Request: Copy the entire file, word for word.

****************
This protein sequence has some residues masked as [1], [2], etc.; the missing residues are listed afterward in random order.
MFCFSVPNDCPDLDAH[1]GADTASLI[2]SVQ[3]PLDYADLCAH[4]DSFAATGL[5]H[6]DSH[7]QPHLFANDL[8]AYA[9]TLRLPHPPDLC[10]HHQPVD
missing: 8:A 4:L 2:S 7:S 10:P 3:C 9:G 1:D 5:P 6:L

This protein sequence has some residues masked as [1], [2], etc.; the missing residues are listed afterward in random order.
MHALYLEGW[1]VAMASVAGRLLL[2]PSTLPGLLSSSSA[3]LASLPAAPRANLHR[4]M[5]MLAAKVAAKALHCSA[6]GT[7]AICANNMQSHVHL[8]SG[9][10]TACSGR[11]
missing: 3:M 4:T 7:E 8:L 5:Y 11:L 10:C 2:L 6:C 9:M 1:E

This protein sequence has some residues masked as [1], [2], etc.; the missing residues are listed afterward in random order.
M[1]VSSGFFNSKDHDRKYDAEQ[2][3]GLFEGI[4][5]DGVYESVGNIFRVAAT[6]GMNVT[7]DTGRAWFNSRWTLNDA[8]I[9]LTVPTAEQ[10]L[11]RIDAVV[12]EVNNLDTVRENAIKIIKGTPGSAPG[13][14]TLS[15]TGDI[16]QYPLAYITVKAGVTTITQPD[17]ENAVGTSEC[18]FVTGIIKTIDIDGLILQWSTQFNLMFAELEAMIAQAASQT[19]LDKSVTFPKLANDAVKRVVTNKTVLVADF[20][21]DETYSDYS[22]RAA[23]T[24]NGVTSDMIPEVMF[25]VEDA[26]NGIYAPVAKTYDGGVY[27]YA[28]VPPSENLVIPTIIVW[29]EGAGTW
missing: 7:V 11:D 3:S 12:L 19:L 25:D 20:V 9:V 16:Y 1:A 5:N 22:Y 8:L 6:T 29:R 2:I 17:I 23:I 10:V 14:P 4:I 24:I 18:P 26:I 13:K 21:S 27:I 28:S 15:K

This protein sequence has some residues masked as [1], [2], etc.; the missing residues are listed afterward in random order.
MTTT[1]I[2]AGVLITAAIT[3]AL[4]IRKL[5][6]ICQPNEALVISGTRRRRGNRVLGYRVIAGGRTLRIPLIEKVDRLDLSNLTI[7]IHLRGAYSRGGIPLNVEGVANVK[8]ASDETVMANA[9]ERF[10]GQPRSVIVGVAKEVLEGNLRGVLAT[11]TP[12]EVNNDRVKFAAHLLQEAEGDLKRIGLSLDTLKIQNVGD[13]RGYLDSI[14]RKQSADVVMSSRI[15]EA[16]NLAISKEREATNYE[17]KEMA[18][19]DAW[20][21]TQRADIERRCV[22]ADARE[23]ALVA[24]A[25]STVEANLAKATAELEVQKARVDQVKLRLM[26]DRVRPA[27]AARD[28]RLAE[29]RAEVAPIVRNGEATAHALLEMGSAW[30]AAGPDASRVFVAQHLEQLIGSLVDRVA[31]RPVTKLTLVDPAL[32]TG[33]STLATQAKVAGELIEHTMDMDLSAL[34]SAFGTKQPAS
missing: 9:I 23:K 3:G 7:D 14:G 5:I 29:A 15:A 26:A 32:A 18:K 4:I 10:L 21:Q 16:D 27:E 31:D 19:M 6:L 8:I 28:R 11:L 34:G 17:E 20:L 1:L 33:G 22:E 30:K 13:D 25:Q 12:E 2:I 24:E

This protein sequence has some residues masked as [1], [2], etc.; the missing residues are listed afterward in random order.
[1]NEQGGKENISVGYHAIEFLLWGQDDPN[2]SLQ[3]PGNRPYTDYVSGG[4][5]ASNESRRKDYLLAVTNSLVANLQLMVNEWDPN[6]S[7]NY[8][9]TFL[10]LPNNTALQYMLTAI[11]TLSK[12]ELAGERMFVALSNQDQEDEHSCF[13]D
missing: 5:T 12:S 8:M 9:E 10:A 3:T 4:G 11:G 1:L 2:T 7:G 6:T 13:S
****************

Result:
This protein sequence has some residues masked as [1], [2], etc.; the missing residues are listed afterward in random order.
MFCFSVPNDCPDLDAH[1]GADTASLI[2]SVQ[3]PLDYADLCAH[4]DSFAATGL[5]H[6]DSH[7]QPHLFANDL[8]AYA[9]TLRLPHPPDLC[10]HHQPVD
missing: 8:A 4:L 2:S 7:S 10:P 3:C 9:G 1:D 5:P 6:L

This protein sequence has some residues masked as [1], [2], etc.; the missing residues are listed afterward in random order.
MHALYLEGW[1]VAMASVAGRLLL[2]PSTLPGLLSSSSA[3]LASLPAAPRANLHR[4]M[5]MLAAKVAAKALHCSA[6]GT[7]AICANNMQSHVHL[8]SG[9][10]TACSGR[11]
missing: 3:M 4:T 7:E 8:L 5:Y 11:L 10:C 2:L 6:C 9:M 1:E

This protein sequence has some residues masked as [1], [2], etc.; the missing residues are listed afterward in random order.
M[1]VSSGFFNSKDHDRKYDAEQ[2][3]GLFEGI[4][5]DGVYESVGNIFRVAAT[6]GMNVT[7]DTGRAWFNSRWTLNDA[8]I[9]LTVPTAEQ[10]L[11]RIDAVV[12]EVNNLDTVRENAIKIIKGTPGSAPG[13][14]TLS[15]TGDI[16]QYPLAYITVKAGVTTITQPD[17]ENAVGTSEC[18]FVTGIIKTIDIDGLILQWSTQFNLMFAELEAMIAQAASQT[19]LDKSVTFPKLANDAVKRVVTNKTVLVADF[20][21]DETYSDYS[22]RAA[23]T[24]NGVTSDMIPEVMF[25]VEDA[26]NGIYAPVAKTYDGGVY[27]YA[28]VPPSENLVIPTIIVW[29]EGAGTW
missing: 7:V 11:D 3:S 12:L 19:L 25:D 20:V 9:V 16:Y 1:A 5:N 22:Y 8:L 6:T 29:R 2:I 17:I 23:I 10:V 14:P 4:I 24:I 18:P 26:I 13:K 21:S 27:I 28:S 15:K

This protein sequence has some residues masked as [1], [2], etc.; the missing residues are listed afterward in random order.
MTTT[1]I[2]AGVLITAAIT[3]AL[4]IRKL[5][6]ICQPNEALVISGTRRRRGNRVLGYRVIAGGRTLRIPLIEKVDRLDLSNLTI[7]IHLRGAYSRGGIPLNVEGVANVK[8]ASDETVMANA[9]ERF[10]GQPRSVIVGVAKEVLEGNLRGVLAT[11]TP[12]EVNNDRVKFAAHLLQEAEGDLKRIGLSLDTLKIQNVGD[13]RGYLDSI[14]RKQSADVVMSSRI[15]EA[16]NLAISKEREATNYE[17]KEMA[18][19]DAW[20][21]TQRADIERRCV[22]ADARE[23]ALVA[24]A[25]STVEANLAKATAELEVQKARVDQVKLRLM[26]DRVRPA[27]AARD[28]RLAE[29]RAEVAPIVRNGEATAHALLEMGSAW[30]AAGPDASRVFVAQHLEQLIGSLVDRVA[31]RPVTKLTLVDPAL[32]TG[33]STLATQAKVAGELIEHTMDMDLSAL[34]SAFGTKQPAS
missing: 9:I 23:K 3:G 7:D 14:G 5:I 29:A 15:A 26:A 32:A 18:K 4:I 10:L 21:Q 16:D 27:E 31:D 19:M 6:L 8:I 28:R 11:L 34:G 17:E 20:L 1:L 33:G 22:E 30:K 13:D 25:Q 12:E 2:I 24:E

This protein sequence has some residues masked as [1], [2], etc.; the missing residues are listed afterward in random order.
[1]NEQGGKENISVGYHAIEFLLWGQDDPN[2]SLQ[3]PGNRPYTDYVSGG[4][5]ASNESRRKDYLLAVTNSLVANLQLMVNEWDPN[6]S[7]NY[8][9]TFL[10]LPNNTALQYMLTAI[11]TLSK[12]ELAGERMFVALSNQDQEDEHSCF[13]D
missing: 5:T 12:S 8:M 9:E 10:A 3:T 4:G 11:G 1:L 2:T 7:G 6:T 13:S